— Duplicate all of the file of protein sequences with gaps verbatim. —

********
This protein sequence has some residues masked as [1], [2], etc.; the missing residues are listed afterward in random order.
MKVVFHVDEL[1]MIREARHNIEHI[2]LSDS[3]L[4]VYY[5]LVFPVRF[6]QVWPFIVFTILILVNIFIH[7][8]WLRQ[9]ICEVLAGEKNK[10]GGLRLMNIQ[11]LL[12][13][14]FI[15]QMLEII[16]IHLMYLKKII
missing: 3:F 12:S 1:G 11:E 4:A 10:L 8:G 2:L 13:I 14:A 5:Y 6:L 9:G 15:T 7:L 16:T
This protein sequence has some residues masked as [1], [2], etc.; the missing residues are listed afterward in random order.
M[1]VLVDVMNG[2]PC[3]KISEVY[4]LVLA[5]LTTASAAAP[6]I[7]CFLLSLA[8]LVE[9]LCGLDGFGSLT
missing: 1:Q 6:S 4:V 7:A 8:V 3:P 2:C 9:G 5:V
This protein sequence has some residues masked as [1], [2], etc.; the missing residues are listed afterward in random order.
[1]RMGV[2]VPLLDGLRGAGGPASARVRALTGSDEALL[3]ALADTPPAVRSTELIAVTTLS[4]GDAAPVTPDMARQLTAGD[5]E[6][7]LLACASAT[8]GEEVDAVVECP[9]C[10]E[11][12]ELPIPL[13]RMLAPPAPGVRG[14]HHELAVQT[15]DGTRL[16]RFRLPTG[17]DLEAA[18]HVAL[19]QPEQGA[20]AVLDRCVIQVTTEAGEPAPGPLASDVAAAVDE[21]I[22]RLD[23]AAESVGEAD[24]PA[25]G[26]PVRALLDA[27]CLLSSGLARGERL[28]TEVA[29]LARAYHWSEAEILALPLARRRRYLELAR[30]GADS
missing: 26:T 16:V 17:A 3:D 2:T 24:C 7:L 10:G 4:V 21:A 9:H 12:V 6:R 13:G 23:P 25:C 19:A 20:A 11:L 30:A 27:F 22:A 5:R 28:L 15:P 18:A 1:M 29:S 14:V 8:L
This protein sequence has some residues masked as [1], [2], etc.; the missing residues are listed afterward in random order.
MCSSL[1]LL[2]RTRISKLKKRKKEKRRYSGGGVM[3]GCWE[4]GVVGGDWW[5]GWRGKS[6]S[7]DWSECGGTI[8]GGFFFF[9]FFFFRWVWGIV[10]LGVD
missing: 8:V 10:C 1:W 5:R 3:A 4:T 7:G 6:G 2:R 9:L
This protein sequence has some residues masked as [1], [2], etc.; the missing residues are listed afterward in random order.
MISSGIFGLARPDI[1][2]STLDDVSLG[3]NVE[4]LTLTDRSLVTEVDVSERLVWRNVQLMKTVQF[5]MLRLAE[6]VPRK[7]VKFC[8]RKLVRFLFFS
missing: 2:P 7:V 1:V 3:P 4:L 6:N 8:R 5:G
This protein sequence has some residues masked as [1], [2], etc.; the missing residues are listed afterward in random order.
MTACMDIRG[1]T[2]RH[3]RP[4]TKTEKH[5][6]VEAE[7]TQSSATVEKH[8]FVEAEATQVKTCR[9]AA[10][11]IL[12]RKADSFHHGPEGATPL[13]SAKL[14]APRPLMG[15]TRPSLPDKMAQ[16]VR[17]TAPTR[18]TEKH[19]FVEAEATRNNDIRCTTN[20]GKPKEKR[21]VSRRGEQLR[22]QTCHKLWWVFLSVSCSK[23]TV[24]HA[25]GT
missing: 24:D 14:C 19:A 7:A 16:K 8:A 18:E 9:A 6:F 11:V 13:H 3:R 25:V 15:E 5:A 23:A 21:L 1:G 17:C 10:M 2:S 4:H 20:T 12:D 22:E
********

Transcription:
This protein sequence has some residues masked as [1], [2], etc.; the missing residues are listed afterward in random order.
MKVVFHVDEL[1]MIREARHNIEHI[2]LSDS[3]L[4]VYY[5]LVFPVRF[6]QVWPFIVFTILILVNIFIH[7][8]WLRQ[9]ICEVLAGEKNK[10]GGLRLMNIQ[11]LL[12][13][14]FI[15]QMLEII[16]IHLMYLKKII
missing: 3:F 12:S 1:G 11:E 4:A 10:L 8:G 2:L 13:I 14:A 5:Y 6:L 9:G 15:T 7:L 16:T
This protein sequence has some residues masked as [1], [2], etc.; the missing residues are listed afterward in random order.
M[1]VLVDVMNG[2]PC[3]KISEVY[4]LVLA[5]LTTASAAAP[6]I[7]CFLLSLA[8]LVE[9]LCGLDGFGSLT
missing: 1:Q 6:S 4:V 7:A 8:V 3:P 2:C 9:G 5:V
This protein sequence has some residues masked as [1], [2], etc.; the missing residues are listed afterward in random order.
[1]RMGV[2]VPLLDGLRGAGGPASARVRALTGSDEALL[3]ALADTPPAVRSTELIAVTTLS[4]GDAAPVTPDMARQLTAGD[5]E[6][7]LLACASAT[8]GEEVDAVVECP[9]C[10]E[11][12]ELPIPL[13]RMLAPPAPGVRG[14]HHELAVQT[15]DGTRL[16]RFRLPTG[17]DLEAA[18]HVAL[19]QPEQGA[20]AVLDRCVIQVTTEAGEPAPGPLASDVAAAVDE[21]I[22]RLD[23]AAESVGEAD[24]PA[25]G[26]PVRALLDA[27]CLLSSGLARGERL[28]TEVA[29]LARAYHWSEAEILALPLARRRRYLELAR[30]GADS
missing: 26:T 16:V 17:A 3:D 2:T 24:C 7:L 10:G 4:V 21:A 9:H 12:V 6:R 13:G 23:P 25:C 19:A 20:A 11:L 30:A 27:F 22:A 5:R 28:L 15:P 18:A 1:M 29:S 14:V 8:L
This protein sequence has some residues masked as [1], [2], etc.; the missing residues are listed afterward in random order.
MCSSL[1]LL[2]RTRISKLKKRKKEKRRYSGGGVM[3]GCWE[4]GVVGGDWW[5]GWRGKS[6]S[7]DWSECGGTI[8]GGFFFF[9]FFFFRWVWGIV[10]LGVD
missing: 8:V 10:C 1:W 5:R 3:A 4:T 7:G 6:G 2:R 9:L
This protein sequence has some residues masked as [1], [2], etc.; the missing residues are listed afterward in random order.
MISSGIFGLARPDI[1][2]STLDDVSLG[3]NVE[4]LTLTDRSLVTEVDVSERLVWRNVQLMKTVQF[5]MLRLAE[6]VPRK[7]VKFC[8]RKLVRFLFFS
missing: 2:P 7:V 1:V 3:P 4:L 6:N 8:R 5:G
This protein sequence has some residues masked as [1], [2], etc.; the missing residues are listed afterward in random order.
MTACMDIRG[1]T[2]RH[3]RP[4]TKTEKH[5][6]VEAE[7]TQSSATVEKH[8]FVEAEATQVKTCR[9]AA[10][11]IL[12]RKADSFHHGPEGATPL[13]SAKL[14]APRPLMG[15]TRPSLPDKMAQ[16]VR[17]TAPTR[18]TEKH[19]FVEAEATRNNDIRCTTN[20]GKPKEKR[21]VSRRGEQLR[22]QTCHKLWWVFLSVSCSK[23]TV[24]HA[25]GT
missing: 24:D 14:C 19:A 7:A 16:K 8:A 18:E 9:A 6:F 11:V 13:H 3:R 25:V 15:E 5:A 23:A 21:L 1:G 17:C 10:M 2:S 4:H 20:T 12:D 22:E